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Trump Admin. Orders Intelligence Agencies to Compile Evidence of China Coronavirus Cover Up

People line up outside a drugstore to buy masks in Shanghai, China, January 24, 2020. (Aly Song/Reuters)

The White House has ordered intelligence agencies to investigate whether China and the World Health Organization covered up the coronavirus outbreak in its initial stages, NBC reported on Wednesday.

The Trump administration has sent a “tasking” order to the National Security Agency and Defense Intelligence Agency, directing the bodies to compile data on the outbreak from communications intercepts, satellite imagery, human sources and other means. The agencies were ordered to determine what the WHO knew about two research labs in Wuhan that study infectious diseases, including coronaviruses.

President Trump has not confirmed the order, but told reporters at a Monday press conference that “we’re doing very serious investigations” into the outbreak’s origins.

“We are not happy with that whole situation, because we believe it could have been stopped at the source, it could have been stopped quickly, and it wouldn’t have spread all over the world,” Trump said.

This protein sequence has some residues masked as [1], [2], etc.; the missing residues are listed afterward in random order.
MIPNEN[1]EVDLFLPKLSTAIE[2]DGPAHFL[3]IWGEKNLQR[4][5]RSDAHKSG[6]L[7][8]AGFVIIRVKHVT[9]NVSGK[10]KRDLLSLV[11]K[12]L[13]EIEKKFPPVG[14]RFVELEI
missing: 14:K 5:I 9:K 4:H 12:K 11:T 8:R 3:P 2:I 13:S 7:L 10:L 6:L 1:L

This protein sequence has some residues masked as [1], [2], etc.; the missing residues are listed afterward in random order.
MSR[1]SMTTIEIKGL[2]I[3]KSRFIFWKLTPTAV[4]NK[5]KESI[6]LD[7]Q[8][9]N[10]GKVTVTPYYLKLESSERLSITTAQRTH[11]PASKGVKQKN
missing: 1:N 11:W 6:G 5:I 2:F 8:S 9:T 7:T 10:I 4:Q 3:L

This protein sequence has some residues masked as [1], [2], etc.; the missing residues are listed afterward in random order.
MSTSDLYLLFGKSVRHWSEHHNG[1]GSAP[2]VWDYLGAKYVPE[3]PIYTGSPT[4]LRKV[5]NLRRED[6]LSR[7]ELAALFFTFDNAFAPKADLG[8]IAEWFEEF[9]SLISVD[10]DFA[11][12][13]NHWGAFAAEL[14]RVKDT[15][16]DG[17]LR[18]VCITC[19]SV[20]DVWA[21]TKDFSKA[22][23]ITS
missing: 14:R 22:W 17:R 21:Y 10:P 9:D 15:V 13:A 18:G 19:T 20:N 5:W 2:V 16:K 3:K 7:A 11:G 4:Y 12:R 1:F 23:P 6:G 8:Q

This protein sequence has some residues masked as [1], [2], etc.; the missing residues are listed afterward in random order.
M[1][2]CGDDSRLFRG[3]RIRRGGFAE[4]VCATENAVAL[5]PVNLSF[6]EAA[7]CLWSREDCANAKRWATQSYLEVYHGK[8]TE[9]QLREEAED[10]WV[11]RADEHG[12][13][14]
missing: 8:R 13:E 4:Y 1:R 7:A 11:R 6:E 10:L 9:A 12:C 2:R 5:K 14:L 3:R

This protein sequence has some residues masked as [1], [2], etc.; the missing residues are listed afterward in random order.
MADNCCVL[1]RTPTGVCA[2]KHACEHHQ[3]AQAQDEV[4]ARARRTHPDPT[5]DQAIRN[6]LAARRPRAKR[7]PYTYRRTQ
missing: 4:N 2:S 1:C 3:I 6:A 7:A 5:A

U.S. intelligence already suspects that China is hiding the extent of its coronavirus outbreak from foreign nations.

While the WHO has stated that the coronavirus originated in a seafood market in Wuhan, the city also is home to the Wuhan Institute of Virology, which studies coronaviruses. This fact has led to suspicions that the coronavirus may have leaked from a lab.

Trump announced earlier this month that he would cut U.S. funding to the WHO pending a review of the organization’s handling of the pandemic. Senator Rick Scott (R., Fla.) has called for an investigation into ties between the WHO and China.

Send a tip to the news team at NR.

Zachary Evans is a news writer for National Review Online. He is a veteran of the Israeli Defense Forces and a trained violist.

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Illegal leaks of classified information should be treated as a serious offense. But they would be easier to prevent if less information were classified.